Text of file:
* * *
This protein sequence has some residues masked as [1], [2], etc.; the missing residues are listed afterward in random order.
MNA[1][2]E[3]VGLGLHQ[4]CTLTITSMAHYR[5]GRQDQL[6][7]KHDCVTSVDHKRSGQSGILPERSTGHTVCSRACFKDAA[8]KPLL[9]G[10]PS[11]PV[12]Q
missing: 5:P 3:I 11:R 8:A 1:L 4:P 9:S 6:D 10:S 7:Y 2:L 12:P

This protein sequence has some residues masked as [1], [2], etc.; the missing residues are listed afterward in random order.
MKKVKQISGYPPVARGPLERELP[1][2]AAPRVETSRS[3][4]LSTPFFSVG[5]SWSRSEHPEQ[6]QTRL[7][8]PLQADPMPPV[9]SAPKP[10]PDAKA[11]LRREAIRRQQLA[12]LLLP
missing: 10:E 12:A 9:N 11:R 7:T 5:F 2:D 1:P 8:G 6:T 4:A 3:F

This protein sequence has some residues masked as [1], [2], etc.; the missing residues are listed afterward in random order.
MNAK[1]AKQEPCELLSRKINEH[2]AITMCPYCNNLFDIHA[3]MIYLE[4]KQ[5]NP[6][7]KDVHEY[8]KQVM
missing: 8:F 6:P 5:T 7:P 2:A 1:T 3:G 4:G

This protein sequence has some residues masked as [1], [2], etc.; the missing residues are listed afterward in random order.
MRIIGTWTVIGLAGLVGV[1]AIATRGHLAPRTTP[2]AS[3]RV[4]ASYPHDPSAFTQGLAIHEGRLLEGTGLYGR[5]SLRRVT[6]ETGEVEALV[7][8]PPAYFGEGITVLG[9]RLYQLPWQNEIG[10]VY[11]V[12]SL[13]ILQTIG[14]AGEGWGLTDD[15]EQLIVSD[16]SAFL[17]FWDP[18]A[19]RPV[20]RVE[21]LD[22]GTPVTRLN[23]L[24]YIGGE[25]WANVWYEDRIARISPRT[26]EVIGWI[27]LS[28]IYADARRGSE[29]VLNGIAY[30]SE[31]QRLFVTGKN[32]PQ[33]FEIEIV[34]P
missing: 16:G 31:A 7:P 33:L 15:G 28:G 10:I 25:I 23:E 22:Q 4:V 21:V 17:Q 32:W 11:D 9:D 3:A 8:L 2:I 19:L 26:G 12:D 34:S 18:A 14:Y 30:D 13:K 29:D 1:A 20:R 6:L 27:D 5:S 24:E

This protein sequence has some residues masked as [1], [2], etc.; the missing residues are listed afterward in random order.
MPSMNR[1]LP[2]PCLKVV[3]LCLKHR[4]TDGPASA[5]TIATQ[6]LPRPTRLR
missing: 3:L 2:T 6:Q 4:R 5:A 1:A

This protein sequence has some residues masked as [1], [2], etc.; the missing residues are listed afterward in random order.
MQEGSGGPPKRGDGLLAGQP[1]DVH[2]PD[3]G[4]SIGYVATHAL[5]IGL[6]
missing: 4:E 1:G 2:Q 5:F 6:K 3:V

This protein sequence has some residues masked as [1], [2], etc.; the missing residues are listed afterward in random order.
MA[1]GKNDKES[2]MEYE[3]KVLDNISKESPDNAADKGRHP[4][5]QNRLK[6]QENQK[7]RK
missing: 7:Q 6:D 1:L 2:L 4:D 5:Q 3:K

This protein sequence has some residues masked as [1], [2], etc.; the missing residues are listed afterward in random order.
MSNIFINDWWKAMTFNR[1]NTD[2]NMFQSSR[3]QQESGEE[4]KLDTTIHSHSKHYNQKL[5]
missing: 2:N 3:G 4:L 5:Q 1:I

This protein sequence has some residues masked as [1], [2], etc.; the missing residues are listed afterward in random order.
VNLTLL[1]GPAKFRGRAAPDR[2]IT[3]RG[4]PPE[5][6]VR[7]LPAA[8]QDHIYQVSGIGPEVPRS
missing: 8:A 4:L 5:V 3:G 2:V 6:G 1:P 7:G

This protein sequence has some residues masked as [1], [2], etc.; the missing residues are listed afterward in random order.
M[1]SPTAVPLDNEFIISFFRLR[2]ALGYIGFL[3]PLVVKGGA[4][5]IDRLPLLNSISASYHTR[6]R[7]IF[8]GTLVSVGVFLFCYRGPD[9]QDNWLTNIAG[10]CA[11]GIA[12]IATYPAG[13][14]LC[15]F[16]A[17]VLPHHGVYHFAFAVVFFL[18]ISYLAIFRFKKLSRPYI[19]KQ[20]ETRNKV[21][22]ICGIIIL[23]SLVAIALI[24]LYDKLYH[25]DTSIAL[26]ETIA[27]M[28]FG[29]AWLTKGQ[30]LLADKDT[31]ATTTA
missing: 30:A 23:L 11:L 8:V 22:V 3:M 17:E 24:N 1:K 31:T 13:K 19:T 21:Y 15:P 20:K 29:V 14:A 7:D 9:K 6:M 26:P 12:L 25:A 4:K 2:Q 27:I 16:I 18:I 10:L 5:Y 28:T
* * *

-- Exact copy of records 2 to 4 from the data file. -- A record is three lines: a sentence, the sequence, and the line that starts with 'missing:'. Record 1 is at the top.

This protein sequence has some residues masked as [1], [2], etc.; the missing residues are listed afterward in random order.
MKKVKQISGYPPVARGPLERELP[1][2]AAPRVETSRS[3][4]LSTPFFSVG[5]SWSRSEHPEQ[6]QTRL[7][8]PLQADPMPPV[9]SAPKP[10]PDAKA[11]LRREAIRRQQLA[12]LLLP
missing: 10:E 12:A 9:N 11:R 7:T 5:F 2:D 1:P 8:G 6:T 4:A 3:F

This protein sequence has some residues masked as [1], [2], etc.; the missing residues are listed afterward in random order.
MNAK[1]AKQEPCELLSRKINEH[2]AITMCPYCNNLFDIHA[3]MIYLE[4]KQ[5]NP[6][7]KDVHEY[8]KQVM
missing: 8:F 6:P 5:T 7:P 2:A 1:T 3:G 4:G

This protein sequence has some residues masked as [1], [2], etc.; the missing residues are listed afterward in random order.
MRIIGTWTVIGLAGLVGV[1]AIATRGHLAPRTTP[2]AS[3]RV[4]ASYPHDPSAFTQGLAIHEGRLLEGTGLYGR[5]SLRRVT[6]ETGEVEALV[7][8]PPAYFGEGITVLG[9]RLYQLPWQNEIG[10]VY[11]V[12]SL[13]ILQTIG[14]AGEGWGLTDD[15]EQLIVSD[16]SAFL[17]FWDP[18]A[19]RPV[20]RVE[21]LD[22]GTPVTRLN[23]L[24]YIGGE[25]WANVWYEDRIARISPRT[26]EVIGWI[27]LS[28]IYADARRGSE[29]VLNGIAY[30]SE[31]QRLFVTGKN[32]PQ[33]FEIEIV[34]P
missing: 16:G 31:A 7:P 33:L 15:G 28:G 10:I 25:I 23:E 22:Q 4:V 21:V 17:Q 32:W 11:D 9:D 3:A 8:L 2:I 19:L 26:G 12:D 34:S 18:A 14:Y 30:D 13:K 29:D 1:A 20:R 6:L 27:D 5:S 24:E